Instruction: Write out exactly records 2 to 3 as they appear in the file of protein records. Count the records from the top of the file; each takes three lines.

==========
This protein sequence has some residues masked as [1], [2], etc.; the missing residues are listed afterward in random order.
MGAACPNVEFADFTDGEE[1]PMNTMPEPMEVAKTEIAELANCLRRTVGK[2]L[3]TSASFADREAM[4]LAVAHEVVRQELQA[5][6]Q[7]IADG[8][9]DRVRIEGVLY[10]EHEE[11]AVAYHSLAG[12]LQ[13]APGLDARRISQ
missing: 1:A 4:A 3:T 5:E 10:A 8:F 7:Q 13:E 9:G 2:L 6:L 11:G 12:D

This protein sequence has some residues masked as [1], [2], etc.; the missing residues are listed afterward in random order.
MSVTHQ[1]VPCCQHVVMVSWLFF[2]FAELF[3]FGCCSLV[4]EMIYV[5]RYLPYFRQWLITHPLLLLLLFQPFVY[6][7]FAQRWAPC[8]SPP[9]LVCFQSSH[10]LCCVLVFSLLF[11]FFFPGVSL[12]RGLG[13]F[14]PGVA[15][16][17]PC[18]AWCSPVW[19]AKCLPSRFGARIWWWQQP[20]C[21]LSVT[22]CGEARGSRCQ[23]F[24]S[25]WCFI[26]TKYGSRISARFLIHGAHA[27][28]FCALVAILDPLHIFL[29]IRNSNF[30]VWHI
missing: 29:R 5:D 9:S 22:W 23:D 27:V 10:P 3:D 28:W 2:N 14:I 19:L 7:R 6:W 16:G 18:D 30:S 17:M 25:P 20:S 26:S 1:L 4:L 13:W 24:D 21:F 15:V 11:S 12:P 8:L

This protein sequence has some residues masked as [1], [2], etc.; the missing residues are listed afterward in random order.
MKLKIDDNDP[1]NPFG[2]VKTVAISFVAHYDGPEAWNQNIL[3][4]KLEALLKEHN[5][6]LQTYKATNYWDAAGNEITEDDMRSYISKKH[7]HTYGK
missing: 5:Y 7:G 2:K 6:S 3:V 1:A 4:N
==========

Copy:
This protein sequence has some residues masked as [1], [2], etc.; the missing residues are listed afterward in random order.
MSVTHQ[1]VPCCQHVVMVSWLFF[2]FAELF[3]FGCCSLV[4]EMIYV[5]RYLPYFRQWLITHPLLLLLLFQPFVY[6][7]FAQRWAPC[8]SPP[9]LVCFQSSH[10]LCCVLVFSLLF[11]FFFPGVSL[12]RGLG[13]F[14]PGVA[15][16][17]PC[18]AWCSPVW[19]AKCLPSRFGARIWWWQQP[20]C[21]LSVT[22]CGEARGSRCQ[23]F[24]S[25]WCFI[26]TKYGSRISARFLIHGAHA[27][28]FCALVAILDPLHIFL[29]IRNSNF[30]VWHI
missing: 29:R 5:D 9:S 22:W 23:D 27:V 10:P 3:D 28:W 2:N 14:I 19:L 7:R 6:W 16:G 18:D 30:S 17:M 25:P 20:S 26:S 1:L 4:L 13:W 24:D 21:F 15:V 11:S 12:P 8:L

This protein sequence has some residues masked as [1], [2], etc.; the missing residues are listed afterward in random order.
MKLKIDDNDP[1]NPFG[2]VKTVAISFVAHYDGPEAWNQNIL[3][4]KLEALLKEHN[5][6]LQTYKATNYWDAAGNEITEDDMRSYISKKH[7]HTYGK
missing: 5:Y 7:G 2:K 6:S 3:V 1:A 4:N